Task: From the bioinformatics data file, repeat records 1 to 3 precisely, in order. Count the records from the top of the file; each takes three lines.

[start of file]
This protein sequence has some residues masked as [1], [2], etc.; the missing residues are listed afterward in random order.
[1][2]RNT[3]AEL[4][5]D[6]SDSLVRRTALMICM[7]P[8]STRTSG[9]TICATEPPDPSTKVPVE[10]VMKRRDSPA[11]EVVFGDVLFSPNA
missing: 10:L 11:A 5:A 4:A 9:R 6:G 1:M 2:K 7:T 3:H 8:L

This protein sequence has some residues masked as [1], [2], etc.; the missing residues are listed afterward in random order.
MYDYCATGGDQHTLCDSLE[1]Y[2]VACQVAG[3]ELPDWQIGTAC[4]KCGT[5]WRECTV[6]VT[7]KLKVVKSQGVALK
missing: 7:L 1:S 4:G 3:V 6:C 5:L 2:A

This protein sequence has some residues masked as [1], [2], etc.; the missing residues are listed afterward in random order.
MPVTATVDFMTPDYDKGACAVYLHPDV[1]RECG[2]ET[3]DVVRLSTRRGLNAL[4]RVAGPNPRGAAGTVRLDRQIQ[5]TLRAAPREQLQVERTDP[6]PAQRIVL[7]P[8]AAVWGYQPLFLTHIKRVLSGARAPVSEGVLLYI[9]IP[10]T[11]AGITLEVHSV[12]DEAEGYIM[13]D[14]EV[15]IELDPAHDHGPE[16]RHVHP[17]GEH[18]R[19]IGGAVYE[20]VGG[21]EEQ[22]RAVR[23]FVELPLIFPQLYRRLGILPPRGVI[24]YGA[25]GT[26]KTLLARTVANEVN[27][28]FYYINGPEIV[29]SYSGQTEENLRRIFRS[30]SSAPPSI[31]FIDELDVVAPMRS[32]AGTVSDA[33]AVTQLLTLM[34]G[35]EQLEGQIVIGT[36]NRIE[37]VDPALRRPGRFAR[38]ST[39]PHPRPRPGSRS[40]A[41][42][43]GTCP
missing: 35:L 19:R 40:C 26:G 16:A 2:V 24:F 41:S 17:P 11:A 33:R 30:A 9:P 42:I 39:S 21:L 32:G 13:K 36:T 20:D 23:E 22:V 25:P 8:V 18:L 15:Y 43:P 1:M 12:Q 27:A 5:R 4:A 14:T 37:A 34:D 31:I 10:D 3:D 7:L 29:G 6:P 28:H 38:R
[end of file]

This protein sequence has some residues masked as [1], [2], etc.; the missing residues are listed afterward in random order.
[1][2]RNT[3]AEL[4][5]D[6]SDSLVRRTALMICM[7]P[8]STRTSG[9]TICATEPPDPSTKVPVE[10]VMKRRDSPA[11]EVVFGDVLFSPNA
missing: 10:L 11:A 5:A 4:A 9:R 6:G 1:M 2:K 7:T 3:H 8:L

This protein sequence has some residues masked as [1], [2], etc.; the missing residues are listed afterward in random order.
MYDYCATGGDQHTLCDSLE[1]Y[2]VACQVAG[3]ELPDWQIGTAC[4]KCGT[5]WRECTV[6]VT[7]KLKVVKSQGVALK
missing: 7:L 1:S 4:G 3:V 6:C 5:L 2:A

This protein sequence has some residues masked as [1], [2], etc.; the missing residues are listed afterward in random order.
MPVTATVDFMTPDYDKGACAVYLHPDV[1]RECG[2]ET[3]DVVRLSTRRGLNAL[4]RVAGPNPRGAAGTVRLDRQIQ[5]TLRAAPREQLQVERTDP[6]PAQRIVL[7]P[8]AAVWGYQPLFLTHIKRVLSGARAPVSEGVLLYI[9]IP[10]T[11]AGITLEVHSV[12]DEAEGYIM[13]D[14]EV[15]IELDPAHDHGPE[16]RHVHP[17]GEH[18]R[19]IGGAVYE[20]VGG[21]EEQ[22]RAVR[23]FVELPLIFPQLYRRLGILPPRGVI[24]YGA[25]GT[26]KTLLARTVANEVN[27][28]FYYINGPEIV[29]SYSGQTEENLRRIFRS[30]SSAPPSI[31]FIDELDVVAPMRS[32]AGTVSDA[33]AVTQLLTLM[34]G[35]EQLEGQIVIGT[36]NRIE[37]VDPALRRPGRFAR[38]ST[39]PHPRPRPGSRS[40]A[41][42][43]GTCP
missing: 35:L 19:R 40:C 26:G 16:A 2:V 24:F 41:S 17:P 11:A 33:R 30:A 9:P 42:I 39:S 21:L 32:G 13:K 36:T 20:D 23:E 22:V 25:P 8:V 18:L 15:Y 43:P 1:M 12:Q 27:A 5:R 4:A 14:T 37:A 34:D 31:I 10:D 3:D 7:L 29:G 6:P 28:H 38:R